SAVING CHILDREN'S SOCCER FIELDS: Part of the Struggle Against Predatory Development in Ulaanbaatar

It was late spring 2002. The short construction season just commenced after a long winter in Ulaanbaatar. Enkhtaivan Tsogtoo, 48, a tan-faced thick man woke up and looked through his window and glanced at his favorite site as usual. It was a football field located in front of his and several other 9-store apartments' in the low-income area of Ulaanbaatar where he lived. A former football player and small businessman and a father of three, Enkhtaivan loved playing football with the children of his area on that field.

Suddenly, Enkhtaivan's eyes caught sight of a big tractor moving toward the field. In a second, the tractor began breaking the cement border of the field.


"I didn't have time to eat or wash. I needed to take an action right away," Enkhtaivan told the Local Solutions Foundation of the many actions he took in to save the football field for the local children. He phoned to Mongolian-American Eagle TV, a national TV and other of Ulaanbaatar's TVs and newspapers to mobilize public reaction against the illegal taking of the playing field – the only nearby recreation area for the many local children.

Enkhtaivan also called his local authorities and elected officials demanding an answer to his question, who gave the tractor operator permission to begin construction work at the field. Also he called to the director, principle and the doorman of Primary School number 83 located adjacent to the football field.

After alerting everybody who might join his struggle to save the field, Enkhtaivan washed and swallowed a piece of bread. He then rushed outside to directly confront the tractor.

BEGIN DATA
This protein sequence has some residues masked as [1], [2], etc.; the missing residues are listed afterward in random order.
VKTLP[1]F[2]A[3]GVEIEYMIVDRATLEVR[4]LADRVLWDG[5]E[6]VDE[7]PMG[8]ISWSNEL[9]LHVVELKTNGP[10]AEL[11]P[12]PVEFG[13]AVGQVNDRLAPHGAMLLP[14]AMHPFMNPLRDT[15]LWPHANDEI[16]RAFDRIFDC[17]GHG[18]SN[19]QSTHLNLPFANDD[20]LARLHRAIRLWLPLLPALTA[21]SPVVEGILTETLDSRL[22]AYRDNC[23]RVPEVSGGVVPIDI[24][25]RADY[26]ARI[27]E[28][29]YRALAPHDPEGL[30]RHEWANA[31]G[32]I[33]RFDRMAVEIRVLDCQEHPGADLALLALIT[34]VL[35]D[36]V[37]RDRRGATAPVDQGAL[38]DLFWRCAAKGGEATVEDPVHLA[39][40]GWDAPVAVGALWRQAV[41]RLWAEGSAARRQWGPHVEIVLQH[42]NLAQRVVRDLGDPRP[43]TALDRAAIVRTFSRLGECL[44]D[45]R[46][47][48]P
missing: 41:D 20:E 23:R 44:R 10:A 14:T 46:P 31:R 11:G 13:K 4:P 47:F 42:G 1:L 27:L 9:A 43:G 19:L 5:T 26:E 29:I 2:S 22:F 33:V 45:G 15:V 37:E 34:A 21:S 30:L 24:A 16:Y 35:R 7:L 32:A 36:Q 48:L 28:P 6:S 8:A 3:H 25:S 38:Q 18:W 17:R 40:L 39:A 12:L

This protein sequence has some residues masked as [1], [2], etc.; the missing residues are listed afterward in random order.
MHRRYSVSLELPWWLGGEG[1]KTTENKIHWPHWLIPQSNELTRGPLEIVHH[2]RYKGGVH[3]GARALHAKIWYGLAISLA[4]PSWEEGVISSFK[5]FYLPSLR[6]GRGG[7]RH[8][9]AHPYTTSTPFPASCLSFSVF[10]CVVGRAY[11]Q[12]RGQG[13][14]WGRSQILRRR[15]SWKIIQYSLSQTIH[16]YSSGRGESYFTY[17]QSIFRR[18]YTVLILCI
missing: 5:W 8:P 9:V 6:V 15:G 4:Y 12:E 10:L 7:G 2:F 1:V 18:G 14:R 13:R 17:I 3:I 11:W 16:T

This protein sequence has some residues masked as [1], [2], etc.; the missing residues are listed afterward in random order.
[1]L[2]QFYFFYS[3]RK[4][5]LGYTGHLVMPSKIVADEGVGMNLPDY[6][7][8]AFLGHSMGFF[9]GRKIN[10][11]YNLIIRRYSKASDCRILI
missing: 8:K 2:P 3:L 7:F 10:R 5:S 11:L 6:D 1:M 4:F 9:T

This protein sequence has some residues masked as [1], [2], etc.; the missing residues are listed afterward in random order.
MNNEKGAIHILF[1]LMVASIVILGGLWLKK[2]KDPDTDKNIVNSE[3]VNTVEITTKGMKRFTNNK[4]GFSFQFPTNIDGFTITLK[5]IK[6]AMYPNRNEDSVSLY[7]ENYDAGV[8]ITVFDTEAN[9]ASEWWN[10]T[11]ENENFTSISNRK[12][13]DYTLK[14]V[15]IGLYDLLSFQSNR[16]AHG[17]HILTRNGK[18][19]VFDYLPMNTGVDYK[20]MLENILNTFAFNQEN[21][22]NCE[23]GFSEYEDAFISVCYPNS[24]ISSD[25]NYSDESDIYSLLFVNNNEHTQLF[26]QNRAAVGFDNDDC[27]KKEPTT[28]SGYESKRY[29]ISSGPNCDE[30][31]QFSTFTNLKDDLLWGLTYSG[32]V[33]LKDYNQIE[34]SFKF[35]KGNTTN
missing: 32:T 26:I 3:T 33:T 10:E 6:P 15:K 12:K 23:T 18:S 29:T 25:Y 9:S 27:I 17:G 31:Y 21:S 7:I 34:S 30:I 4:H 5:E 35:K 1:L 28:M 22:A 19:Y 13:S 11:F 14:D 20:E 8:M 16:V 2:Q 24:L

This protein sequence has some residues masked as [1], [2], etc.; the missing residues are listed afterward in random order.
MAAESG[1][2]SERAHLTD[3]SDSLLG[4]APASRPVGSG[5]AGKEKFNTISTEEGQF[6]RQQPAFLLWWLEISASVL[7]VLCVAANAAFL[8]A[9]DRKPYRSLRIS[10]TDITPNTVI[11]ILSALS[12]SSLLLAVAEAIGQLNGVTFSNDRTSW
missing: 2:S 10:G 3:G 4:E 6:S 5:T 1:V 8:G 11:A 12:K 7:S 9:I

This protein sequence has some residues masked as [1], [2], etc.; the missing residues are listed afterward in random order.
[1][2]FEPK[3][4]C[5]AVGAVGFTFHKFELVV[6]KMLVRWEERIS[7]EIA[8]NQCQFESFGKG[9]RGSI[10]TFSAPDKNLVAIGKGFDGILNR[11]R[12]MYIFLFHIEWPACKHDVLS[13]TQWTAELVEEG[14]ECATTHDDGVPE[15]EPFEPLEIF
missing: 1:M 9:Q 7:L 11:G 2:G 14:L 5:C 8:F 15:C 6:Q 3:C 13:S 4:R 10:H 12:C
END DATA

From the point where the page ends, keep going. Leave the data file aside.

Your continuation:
When he approached the football field, he saw a shower of small stones falling on the tractor scoop. The tractor's windows were broken. About a hundred primary school children were throwing stones at the tractor and yelling 'Go away! Leave our field alone!' Then one of children shouted, 'Our football teacher is coming!' This excited everybody and the children began shouting louder, "Go away! Take your tractor away!" The shower of stones became more intense.

Enkhtaivan raised his hands and shouted as loudly as he could. "Children stop! Let me talk to the tractor operator."

The children stopped throwing stones.

A man in a worn, dark woolen sweater climbed out of the tractor raising his arms. Enkhtaivan approached him and shook his hand saying, "My friend, please go away right now. No-one ever built anything on this field. And no-one will. Everybody in this area loves his place. It is the only playing field nearby for all these children. We will fight for this place as long as there are children to enjoy it. We are desperate around here because of the many attempts to take our football field away. Please convey my word to your bosses."

The tractor departed and the football field was saved. The media investigated and revealed that the play ground land was illegally given to a construction business to build a hotel. Enkhtaivan went on television to call to other local communities to stand up and fight for their children's playgrounds by fostering a specific sport on the playing fields.

"While everybody enjoys the countryside during summer, I can't go. I have to be at home all year around to watch our football field," Enkhtaivan said. "Although I wish I could go to countryside."


Enkhtaivan's small business was related to re-selling diary products purchased in Arkhangai and Uvurhangai provinces. However, he couldn't continue his business. From the day he saw the tractor on the football field his life changed. From an abundant peaceful family, it turned into a poor unstable one. His wife didn't know what to do with an unemployed, "business failure" husband who spent all day teaching football to groups of children who would knock their door. She also was tired of her husband's constant fight with anybody who tried to steal the football land.